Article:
The Ontario construction industry celebrated a great victory on December 5, 2017 as Bill 142 – the Construction Lien Amendment Act was passed with a unanimous vote at Queen’s Park. This marks the fi rst approved prompt payment legislation in Canada and will hopefully serve as a guide for the rest of the country to follow.

Bill 142 was fi rst introduced in the Ontario Legislature in the spring and has since been a priority item on the legislative agenda. Having attained royal assent before the house adjourns for the holiday season now promises a new year for the over 400,000 Ontario construction sector workers who will begin to see the effects of a prompt payment system that looks out for their livelihoods. The bill will also bring added adjudication measures that will signifi cantly reduce payment delays, which have been identifi ed as the biggest barrier to investment, improved productivity and increased employment in the construction industry.

In other regions of Canada, the development of prompt payment legislation continues.

In Saskatchewan, the Saskatchewan Construction Association announced at its annual general meeting that the provincial government would be introducing legislation to remedy increasingly long wait times for payment on completed projects.

In Quebec, the CMMTQ (Corporation des maîtres mécaniciens en tuyauterie du Québec) announced that provisions to Bill 108 were introduced in the spring of this year. The provisions allow the government to introduce prompt payment measures for public contracts, including payment schedules and adjudication mechanisms. It is anticipated that there will be pilot projects for one or two years prior to full implementation, in order to test the new measures. Following the test period, a regulation applying to all public contracts will be adopted. The CMMTQ continues to work with the Ministry on this issue.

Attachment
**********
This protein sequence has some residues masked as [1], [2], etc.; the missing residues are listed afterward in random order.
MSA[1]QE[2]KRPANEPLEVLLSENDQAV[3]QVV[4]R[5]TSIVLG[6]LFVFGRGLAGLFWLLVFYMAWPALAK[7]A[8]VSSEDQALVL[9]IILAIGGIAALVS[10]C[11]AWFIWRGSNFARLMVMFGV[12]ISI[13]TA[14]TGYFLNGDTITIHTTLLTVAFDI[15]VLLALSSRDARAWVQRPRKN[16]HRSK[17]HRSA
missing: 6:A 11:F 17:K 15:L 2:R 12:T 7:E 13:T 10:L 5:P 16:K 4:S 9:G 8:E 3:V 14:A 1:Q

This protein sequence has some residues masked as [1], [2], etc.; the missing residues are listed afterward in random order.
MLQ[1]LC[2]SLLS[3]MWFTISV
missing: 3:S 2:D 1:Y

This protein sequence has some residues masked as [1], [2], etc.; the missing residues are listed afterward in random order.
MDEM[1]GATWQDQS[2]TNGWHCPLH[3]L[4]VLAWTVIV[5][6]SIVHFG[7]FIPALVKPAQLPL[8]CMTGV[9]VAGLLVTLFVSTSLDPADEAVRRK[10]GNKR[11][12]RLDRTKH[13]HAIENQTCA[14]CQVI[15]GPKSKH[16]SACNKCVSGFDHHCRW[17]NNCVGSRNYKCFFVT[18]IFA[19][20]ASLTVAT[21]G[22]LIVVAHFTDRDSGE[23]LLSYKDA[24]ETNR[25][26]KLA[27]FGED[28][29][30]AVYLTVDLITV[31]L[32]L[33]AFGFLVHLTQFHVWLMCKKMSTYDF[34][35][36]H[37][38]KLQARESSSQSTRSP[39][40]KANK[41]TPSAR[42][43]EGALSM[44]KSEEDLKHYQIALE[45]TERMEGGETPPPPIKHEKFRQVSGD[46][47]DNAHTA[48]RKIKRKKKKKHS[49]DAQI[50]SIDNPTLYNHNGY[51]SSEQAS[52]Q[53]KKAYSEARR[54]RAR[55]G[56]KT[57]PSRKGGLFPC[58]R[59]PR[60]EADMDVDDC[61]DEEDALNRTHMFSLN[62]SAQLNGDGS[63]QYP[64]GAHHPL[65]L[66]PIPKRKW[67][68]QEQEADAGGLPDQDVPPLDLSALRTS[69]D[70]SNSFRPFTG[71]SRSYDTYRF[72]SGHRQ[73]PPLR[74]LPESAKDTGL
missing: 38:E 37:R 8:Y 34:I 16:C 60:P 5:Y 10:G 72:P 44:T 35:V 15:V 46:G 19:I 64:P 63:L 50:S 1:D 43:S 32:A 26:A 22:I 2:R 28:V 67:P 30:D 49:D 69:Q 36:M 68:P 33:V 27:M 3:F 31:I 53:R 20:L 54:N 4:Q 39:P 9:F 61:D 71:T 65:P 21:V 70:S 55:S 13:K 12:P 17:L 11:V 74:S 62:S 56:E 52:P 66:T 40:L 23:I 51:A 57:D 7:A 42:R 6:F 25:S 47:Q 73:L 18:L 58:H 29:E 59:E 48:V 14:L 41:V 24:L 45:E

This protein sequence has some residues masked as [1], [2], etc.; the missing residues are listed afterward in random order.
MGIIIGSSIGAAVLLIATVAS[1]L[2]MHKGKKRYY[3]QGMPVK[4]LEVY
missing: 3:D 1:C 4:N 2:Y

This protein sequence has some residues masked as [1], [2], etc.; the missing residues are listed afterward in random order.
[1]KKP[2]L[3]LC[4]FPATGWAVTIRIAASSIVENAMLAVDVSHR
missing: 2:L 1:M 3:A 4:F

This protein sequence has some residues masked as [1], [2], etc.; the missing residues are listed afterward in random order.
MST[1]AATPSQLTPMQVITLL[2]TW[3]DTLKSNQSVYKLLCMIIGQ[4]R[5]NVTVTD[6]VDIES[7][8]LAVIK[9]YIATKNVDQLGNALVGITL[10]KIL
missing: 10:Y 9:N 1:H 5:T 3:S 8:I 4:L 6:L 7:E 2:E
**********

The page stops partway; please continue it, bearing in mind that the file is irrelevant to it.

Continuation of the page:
Alberta Infrastructure began implementing prompt payment clauses in its various construction contracts since April 2016. In a letter to Alberta Premier Rachel Notley, the Alberta Construction Association applauded the change, and urged the province to extend these prompt payment clauses to other public agencies like school boards and municipalities. The province hasn’t given any other direction on this issue, but it certainly signals a shift in the industry.

The British Columbia Law Institute has been undertaking a builders lien reform project to review the Builders Lien Act (BLA). Although there has been signifi cant evolution in the BC construction industry, the BLA has not been comprehensively amended since 1997. An expert committee has been tasked to assist the BCLI to prepare a report indicating the proposed revisions. It is anticipated that the new or amended BLA will include prompt payment provisions similar to those in Ontario.

On a federal level, Bill S224 – the Canada Prompt Payment Act has currently stalled. After passing third reading in May, it is anticipated that the federal bill will closely model that of Ontario Bill 142.